Wealth Planning

How the CARES Act may help you

  • The CARES Act, which passed in March, can provide Americans with several opportunities for economic relief from the coronavirus pandemic.
  • Unemployment benefits, direct cash payments, and new rules on retirement accounts are all parts of the legislation.
  • Check with your tax advisor to see how these provisions could affect you.


Under the CARES Act, which passed in March to help mitigate the economic effects of the coronavirus pandemic, individuals are given several opportunities to get relief. Here are 6 provisions from the legislation, plus one additional pandemic related change that may affect you: 

  1. Relief checks: The CARES Act authorizes direct cash payments to individuals based on your adjusted gross income, plus a supplemental cash payment for each child.  For Americans who qualify, this could involve a payment of a few thousand dollars, many of which were made in April.  Your adjusted gross income thresholds determine your eligibility to receive the funds and are based on 2019 income tax returns (if already filed) or 2018 income tax returns (if 2019 returns are not yet filed). Qualified individuals will receive a payment automatically; no application is required. 

  2. Withdrawal of funds from your retirement accounts:  You may now be able to take coronavirus-related distributions of up to $100,000 in 2020 from retirement accounts without the usual early withdrawal penalties if you are under age 59 ½.  The distributions can be included in income over a three-year period; and if you recontribute these funds to an eligible retirement account within three years of the distribution then you may be able to eliminate the income tax liability. The new law also may allow you to take larger loans from your 401(k) and certain other retirement plans; the overall cap increased from $50,000 to $100,000. If you qualify but don’t have an immediate need, it may be best to leave the funds untapped for the longer-term.

  3. Unemployment benefits: Individuals who are unemployed for reasons relating to the coronavirus pandemic can qualify for up to 39 weeks of unemployment benefits, plus an additional weekly stipend through the end of July; benefits are extended to self-employed people, independent contractors and those with limited employment history.  See www.usa.gov/unemployment for a link to your state’s unemployment program to help you understand if you qualify for benefits.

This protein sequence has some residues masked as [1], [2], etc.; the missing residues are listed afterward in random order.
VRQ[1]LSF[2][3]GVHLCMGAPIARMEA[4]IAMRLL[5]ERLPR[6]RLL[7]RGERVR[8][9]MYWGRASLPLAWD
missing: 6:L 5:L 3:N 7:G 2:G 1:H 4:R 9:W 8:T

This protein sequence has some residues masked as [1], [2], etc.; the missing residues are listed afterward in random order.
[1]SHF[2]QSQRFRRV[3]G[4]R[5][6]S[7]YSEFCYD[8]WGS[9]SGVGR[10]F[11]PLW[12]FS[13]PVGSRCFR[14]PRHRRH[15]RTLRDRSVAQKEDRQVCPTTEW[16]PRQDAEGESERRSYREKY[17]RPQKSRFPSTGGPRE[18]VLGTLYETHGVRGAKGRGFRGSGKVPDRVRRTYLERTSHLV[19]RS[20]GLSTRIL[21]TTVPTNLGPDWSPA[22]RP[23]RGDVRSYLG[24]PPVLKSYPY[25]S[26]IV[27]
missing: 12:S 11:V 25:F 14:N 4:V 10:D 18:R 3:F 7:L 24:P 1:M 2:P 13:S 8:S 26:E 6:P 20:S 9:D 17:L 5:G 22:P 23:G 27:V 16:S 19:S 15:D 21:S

4. Federal student loan payment relief: Most payments on Federal student loans are deferred interest-free through September 30. Check with your loan administrator.

  5. Waived RMDs: Retirement account owners and beneficiaries are not obligated to take required minimum distributions (RMDs) in 2020.  Since RMDs generally are taxable income, this provides two benefits: first, you avoid paying income tax on an RMD this year, reducing what otherwise would have been an income tax liability, and second, you can keep more assets in your retirement account to ride out current market volatility. Consider whether you rely on distributions from your retirement accounts for your living expenses before deciding not to take them in 2020.

  6. Making charitable contributions: The CARES Act expands your ability to take a tax deduction for your charitable contributions. Although you typically cannot take a charitable deduction if you don’t itemize your deductions, now you will be able to deduct up to $300 of contributions to certain charities.  And, if you do itemize, you may be able to make gifts to charities up to your total adjusted gross income and deduct those gifts fully in 2020; typically, you are capped in any given year based on your adjusted gross income. Note that this only applies to cash contributions directly to public charities, not to foundations or donor-advised funds.

  7. Other relief related to the pandemic:
    • The IRS delayed Federal income tax filing and payments, (including 2020 estimated quarterly payments) to July 15.
    • The government expanded paid sick leave (employees who cannot work because of coronavirus-related reasons) and family medical leave relief (employees who need leave to care for children because school or daycare is closed as a result of the public health emergency) under the Families First Coronavirus Response Act.
    • Companies such as cellular carriers, lenders, and credit card companies may offer private relief to some customers; check with your vendors.


Congress is debating how it will continue to respond, so additional legislation may be forthcoming. Be sure to speak with your tax advisor about how these will affect you before making any moves. 

 

 

 

 

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The views, opinions, estimates and strategies expressed herein constitutes the author’s judgment based on current market conditions and are subject to change without notice, and may differ from those expressed by other areas of J.P. Morgan. This information in no way constitute J.P. Morgan Research ... 



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